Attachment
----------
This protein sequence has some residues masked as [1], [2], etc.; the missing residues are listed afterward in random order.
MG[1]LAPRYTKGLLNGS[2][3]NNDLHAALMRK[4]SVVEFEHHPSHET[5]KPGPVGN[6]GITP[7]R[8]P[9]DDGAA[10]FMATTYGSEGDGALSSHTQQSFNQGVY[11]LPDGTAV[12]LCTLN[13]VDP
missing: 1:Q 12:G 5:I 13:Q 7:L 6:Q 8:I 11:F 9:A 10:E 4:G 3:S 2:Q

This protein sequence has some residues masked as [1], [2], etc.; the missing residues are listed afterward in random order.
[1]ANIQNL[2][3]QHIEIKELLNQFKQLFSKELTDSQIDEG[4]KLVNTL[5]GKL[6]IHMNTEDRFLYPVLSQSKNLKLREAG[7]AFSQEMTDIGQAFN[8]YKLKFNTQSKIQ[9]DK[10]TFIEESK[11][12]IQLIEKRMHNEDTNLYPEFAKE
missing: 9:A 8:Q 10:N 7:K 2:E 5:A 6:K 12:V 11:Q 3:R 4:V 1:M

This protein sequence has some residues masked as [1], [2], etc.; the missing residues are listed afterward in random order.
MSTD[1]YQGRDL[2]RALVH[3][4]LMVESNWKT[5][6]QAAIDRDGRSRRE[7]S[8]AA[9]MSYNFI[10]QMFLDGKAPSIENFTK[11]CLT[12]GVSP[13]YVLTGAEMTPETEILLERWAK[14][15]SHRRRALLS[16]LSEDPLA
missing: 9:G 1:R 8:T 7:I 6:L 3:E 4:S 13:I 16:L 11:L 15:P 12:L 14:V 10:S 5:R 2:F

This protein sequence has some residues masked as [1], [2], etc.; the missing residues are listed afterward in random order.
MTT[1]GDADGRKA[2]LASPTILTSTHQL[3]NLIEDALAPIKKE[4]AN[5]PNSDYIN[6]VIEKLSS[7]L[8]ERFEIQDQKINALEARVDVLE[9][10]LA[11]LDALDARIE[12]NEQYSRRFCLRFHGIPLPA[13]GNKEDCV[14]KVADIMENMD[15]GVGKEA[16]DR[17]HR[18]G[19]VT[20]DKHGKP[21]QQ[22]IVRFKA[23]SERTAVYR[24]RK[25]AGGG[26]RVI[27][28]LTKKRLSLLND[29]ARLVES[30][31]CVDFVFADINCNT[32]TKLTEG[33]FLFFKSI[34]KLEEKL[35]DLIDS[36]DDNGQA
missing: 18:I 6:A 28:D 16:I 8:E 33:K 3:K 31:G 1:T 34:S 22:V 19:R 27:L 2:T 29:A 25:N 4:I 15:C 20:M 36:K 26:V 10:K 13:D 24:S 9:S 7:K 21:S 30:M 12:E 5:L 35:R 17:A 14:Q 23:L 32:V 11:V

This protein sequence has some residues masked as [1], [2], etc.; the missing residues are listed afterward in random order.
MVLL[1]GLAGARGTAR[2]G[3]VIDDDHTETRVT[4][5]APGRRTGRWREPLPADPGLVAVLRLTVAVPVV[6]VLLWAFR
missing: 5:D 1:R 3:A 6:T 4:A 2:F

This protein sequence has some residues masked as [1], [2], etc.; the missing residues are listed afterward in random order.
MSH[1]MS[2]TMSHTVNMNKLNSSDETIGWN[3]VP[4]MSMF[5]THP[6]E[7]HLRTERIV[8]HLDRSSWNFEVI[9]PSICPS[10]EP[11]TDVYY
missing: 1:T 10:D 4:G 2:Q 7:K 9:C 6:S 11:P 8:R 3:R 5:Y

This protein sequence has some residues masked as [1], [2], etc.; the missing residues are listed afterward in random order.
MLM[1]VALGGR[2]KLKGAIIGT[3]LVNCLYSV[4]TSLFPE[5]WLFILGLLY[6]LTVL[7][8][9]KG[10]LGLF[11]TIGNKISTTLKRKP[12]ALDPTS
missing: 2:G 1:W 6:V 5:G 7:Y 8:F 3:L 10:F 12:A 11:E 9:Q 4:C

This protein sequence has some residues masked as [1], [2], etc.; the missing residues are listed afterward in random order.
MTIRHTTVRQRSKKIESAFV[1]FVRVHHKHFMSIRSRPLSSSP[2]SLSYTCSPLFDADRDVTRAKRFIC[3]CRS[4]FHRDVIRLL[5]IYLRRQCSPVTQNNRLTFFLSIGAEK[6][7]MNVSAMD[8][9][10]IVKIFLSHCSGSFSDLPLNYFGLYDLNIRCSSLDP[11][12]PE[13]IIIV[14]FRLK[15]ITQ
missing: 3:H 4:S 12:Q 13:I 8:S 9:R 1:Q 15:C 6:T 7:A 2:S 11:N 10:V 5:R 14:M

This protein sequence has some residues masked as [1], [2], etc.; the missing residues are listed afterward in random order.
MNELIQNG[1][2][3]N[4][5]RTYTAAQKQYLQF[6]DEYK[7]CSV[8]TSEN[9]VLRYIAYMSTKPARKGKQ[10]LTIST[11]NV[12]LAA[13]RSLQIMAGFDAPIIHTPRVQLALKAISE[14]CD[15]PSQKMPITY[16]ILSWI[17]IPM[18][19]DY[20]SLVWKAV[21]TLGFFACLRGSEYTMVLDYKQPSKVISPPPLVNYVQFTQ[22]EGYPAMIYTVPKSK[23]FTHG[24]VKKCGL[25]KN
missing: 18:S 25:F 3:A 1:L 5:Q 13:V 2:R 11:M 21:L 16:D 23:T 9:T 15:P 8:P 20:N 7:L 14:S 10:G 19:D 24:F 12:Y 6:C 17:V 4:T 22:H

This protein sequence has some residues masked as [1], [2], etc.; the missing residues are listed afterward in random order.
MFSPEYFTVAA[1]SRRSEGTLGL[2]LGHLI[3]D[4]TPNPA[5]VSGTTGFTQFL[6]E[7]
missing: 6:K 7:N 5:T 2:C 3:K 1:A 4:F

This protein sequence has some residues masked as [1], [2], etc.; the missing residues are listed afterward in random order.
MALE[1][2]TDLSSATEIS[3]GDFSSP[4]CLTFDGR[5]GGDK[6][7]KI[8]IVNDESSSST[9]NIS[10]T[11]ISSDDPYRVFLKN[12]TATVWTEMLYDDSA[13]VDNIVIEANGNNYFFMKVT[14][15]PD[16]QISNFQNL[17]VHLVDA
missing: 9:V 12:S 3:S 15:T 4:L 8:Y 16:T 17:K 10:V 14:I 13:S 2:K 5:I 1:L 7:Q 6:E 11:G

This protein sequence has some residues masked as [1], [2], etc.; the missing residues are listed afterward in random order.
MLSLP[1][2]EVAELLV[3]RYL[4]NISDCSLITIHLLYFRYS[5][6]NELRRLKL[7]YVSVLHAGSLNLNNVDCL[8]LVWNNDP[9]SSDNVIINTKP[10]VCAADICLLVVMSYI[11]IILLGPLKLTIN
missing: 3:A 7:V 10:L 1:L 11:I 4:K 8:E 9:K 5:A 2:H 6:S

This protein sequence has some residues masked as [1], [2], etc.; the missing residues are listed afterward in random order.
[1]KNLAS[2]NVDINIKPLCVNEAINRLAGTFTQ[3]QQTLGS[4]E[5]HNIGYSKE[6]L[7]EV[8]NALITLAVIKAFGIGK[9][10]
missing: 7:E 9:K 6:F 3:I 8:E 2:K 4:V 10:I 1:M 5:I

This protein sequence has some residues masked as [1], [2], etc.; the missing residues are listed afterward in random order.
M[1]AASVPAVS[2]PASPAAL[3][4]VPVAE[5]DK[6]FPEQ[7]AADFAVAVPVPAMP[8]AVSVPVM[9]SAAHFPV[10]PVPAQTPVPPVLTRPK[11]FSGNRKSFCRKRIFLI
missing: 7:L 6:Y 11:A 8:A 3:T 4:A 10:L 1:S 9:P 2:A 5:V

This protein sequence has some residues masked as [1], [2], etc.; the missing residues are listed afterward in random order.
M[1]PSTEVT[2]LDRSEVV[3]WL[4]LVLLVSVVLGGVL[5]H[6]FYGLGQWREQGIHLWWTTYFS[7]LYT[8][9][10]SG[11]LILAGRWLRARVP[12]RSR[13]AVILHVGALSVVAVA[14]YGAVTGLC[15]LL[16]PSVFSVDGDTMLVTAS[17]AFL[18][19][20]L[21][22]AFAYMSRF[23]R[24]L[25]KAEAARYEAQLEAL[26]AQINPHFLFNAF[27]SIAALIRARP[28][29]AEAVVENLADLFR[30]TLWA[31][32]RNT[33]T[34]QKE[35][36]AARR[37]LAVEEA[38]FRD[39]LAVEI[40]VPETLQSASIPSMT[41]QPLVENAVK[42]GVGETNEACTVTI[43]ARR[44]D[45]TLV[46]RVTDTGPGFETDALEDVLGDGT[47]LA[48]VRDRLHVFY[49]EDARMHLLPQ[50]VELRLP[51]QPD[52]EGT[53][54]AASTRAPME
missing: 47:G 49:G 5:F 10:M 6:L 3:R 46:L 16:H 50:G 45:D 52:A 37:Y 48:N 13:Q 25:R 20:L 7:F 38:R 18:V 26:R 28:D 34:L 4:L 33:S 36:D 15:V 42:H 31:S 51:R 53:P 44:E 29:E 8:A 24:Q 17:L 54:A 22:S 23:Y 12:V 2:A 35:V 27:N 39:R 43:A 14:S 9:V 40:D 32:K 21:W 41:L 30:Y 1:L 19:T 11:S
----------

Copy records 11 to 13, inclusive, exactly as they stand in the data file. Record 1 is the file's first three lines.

This protein sequence has some residues masked as [1], [2], etc.; the missing residues are listed afterward in random order.
MALE[1][2]TDLSSATEIS[3]GDFSSP[4]CLTFDGR[5]GGDK[6][7]KI[8]IVNDESSSST[9]NIS[10]T[11]ISSDDPYRVFLKN[12]TATVWTEMLYDDSA[13]VDNIVIEANGNNYFFMKVT[14][15]PD[16]QISNFQNL[17]VHLVDA
missing: 9:V 12:S 3:S 15:T 4:L 8:Y 16:T 17:K 10:V 14:I 13:S 2:K 5:I 1:L 7:Q 6:E 11:G

This protein sequence has some residues masked as [1], [2], etc.; the missing residues are listed afterward in random order.
MLSLP[1][2]EVAELLV[3]RYL[4]NISDCSLITIHLLYFRYS[5][6]NELRRLKL[7]YVSVLHAGSLNLNNVDCL[8]LVWNNDP[9]SSDNVIINTKP[10]VCAADICLLVVMSYI[11]IILLGPLKLTIN
missing: 3:A 7:V 10:L 1:L 11:I 4:K 8:E 9:K 5:A 2:H 6:S

This protein sequence has some residues masked as [1], [2], etc.; the missing residues are listed afterward in random order.
[1]KNLAS[2]NVDINIKPLCVNEAINRLAGTFTQ[3]QQTLGS[4]E[5]HNIGYSKE[6]L[7]EV[8]NALITLAVIKAFGIGK[9][10]
missing: 7:E 9:K 6:F 3:I 8:E 2:K 4:V 10:I 1:M 5:I